For many of us in the U.S., this marks more than six months that we have been in quarantine. I refer to it as ‘self solituding’ and the experience has been both terrifying and comforting. In mid-March, as the buds were beautifully blossoming, I was turning inward, attempting to wrap my mind around the possibility […]
Numbers. People. Lives lost. Families and communities torn apart. What do these all have in common? Suicide. In 2017, 47, 173 Americans died by their own hand. 1,4000,000 attempts were made. For some, these are simply statistics. For others, painfully raw reality as they face the devastation of the loss of loved ones. When the day begins, their family member or friend is with them and by the time the sun sets, they are gone. For some, there is no rhyme or reason, nothing to indicate anything amiss. For others, the path is a direct route and loved ones have attempted valiantly to ward off the inevitable. As a therapist who has worked for decades with those who have attempted and sadly, some who have succeeded in ‘crossing the finish line’ for which they were headed, I have witnessed the pain endured by all involved. I also have friends who have either attempted or have been plagued by suicidal ideation. Blessedly, they were able to see their way clear from the edge of the abyss.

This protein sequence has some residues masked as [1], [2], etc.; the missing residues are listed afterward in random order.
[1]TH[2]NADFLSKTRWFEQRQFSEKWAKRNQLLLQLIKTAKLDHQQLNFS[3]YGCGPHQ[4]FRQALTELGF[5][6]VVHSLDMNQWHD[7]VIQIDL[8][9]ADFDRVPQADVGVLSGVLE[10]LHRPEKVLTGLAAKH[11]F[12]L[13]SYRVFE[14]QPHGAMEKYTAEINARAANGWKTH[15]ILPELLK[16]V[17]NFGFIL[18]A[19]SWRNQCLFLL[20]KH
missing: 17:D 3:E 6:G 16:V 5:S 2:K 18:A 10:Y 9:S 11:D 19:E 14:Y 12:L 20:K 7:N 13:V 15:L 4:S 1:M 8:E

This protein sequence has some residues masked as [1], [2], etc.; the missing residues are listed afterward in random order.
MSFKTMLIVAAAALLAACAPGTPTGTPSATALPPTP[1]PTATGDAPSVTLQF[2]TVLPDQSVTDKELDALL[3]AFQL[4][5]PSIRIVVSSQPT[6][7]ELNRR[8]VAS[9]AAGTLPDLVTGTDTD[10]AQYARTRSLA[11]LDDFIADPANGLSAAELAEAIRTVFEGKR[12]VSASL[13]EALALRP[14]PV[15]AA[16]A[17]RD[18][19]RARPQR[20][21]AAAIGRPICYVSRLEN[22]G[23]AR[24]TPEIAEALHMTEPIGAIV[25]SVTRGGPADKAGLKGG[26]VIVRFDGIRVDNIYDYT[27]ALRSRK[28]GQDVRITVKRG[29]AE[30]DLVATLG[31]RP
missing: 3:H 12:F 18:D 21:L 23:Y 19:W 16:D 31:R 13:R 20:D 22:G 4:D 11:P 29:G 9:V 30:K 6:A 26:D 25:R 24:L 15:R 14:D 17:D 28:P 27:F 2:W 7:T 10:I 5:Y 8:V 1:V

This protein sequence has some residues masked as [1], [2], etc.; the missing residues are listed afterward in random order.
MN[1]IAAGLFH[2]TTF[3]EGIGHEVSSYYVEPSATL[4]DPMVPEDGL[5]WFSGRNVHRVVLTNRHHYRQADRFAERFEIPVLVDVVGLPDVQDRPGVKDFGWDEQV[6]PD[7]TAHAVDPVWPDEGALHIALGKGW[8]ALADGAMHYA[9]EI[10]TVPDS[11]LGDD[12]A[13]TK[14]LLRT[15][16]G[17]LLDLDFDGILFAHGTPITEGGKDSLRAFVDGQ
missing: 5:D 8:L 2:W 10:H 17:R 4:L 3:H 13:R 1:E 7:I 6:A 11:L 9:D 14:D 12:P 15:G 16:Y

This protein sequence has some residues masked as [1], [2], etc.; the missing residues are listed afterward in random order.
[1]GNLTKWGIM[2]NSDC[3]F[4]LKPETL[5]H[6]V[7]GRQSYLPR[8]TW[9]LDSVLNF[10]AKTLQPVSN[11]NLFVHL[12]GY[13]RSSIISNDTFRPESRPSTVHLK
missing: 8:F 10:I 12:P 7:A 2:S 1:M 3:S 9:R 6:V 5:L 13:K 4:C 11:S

P.S. I Love You Day was created by the family of Joseph DiPalma who in 2010, said “I love you.” to his teenage daughter as he dropped her off at school. She returned the sentiment and walked into the building. A short while later, she was told her father had ended his life. Her world was turned upside down and then she and her family made a powerful decision, to transform a tragedy into a legacy of love. She became aware of other suicides that had taken place in her high school and throughout the country, some in reaction to bullying. Thus was born P.S. I Love You Day. It is held on the 2nd Friday in February (today’s the day this year! 2/8/19).
The message: “On this day we ask everyone to wear purple to stand up against bullying, help end depression, and ultimately prevent suicide. We hope that on this day you walk around your community, school, or work office and see a sea of purple. We hope that you hear nothing but positive messages that make you feel special, loved, and remind you, that you are never alone.”
Since purple is my favorite color, it is a no brainer and a full heart-er to wear it.
Will you join me? Remind the people in your life what they mean to you.